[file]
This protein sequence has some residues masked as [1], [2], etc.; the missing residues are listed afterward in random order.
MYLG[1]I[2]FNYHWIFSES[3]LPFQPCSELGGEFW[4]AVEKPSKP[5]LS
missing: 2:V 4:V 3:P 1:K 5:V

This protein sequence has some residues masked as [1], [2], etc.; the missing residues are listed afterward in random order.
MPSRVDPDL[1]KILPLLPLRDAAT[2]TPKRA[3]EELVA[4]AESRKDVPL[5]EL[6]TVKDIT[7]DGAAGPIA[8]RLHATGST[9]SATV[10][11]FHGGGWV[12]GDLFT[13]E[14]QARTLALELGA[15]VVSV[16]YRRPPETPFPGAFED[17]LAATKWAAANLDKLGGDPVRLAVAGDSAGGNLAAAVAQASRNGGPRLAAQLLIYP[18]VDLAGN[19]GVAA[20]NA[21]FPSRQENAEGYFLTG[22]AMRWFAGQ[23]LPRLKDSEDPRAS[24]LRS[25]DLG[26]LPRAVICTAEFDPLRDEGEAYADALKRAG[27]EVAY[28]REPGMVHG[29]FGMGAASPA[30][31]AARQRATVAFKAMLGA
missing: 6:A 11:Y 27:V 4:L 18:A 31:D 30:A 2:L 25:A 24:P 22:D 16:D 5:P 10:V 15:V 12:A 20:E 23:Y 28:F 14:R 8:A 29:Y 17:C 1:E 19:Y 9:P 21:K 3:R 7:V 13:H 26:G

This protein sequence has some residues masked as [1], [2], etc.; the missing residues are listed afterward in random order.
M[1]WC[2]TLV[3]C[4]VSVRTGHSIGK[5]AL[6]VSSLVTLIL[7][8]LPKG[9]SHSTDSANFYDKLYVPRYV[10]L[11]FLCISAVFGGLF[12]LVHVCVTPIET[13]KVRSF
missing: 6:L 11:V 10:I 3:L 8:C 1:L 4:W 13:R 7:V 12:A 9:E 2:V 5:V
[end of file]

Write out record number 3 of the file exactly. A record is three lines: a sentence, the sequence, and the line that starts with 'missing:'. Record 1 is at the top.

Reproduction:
This protein sequence has some residues masked as [1], [2], etc.; the missing residues are listed afterward in random order.
M[1]WC[2]TLV[3]C[4]VSVRTGHSIGK[5]AL[6]VSSLVTLIL[7][8]LPKG[9]SHSTDSANFYDKLYVPRYV[10]L[11]FLCISAVFGGLF[12]LVHVCVTPIET[13]KVRSF
missing: 6:L 11:V 10:I 3:L 8:C 1:L 4:W 13:R 7:V 12:A 9:E 2:V 5:V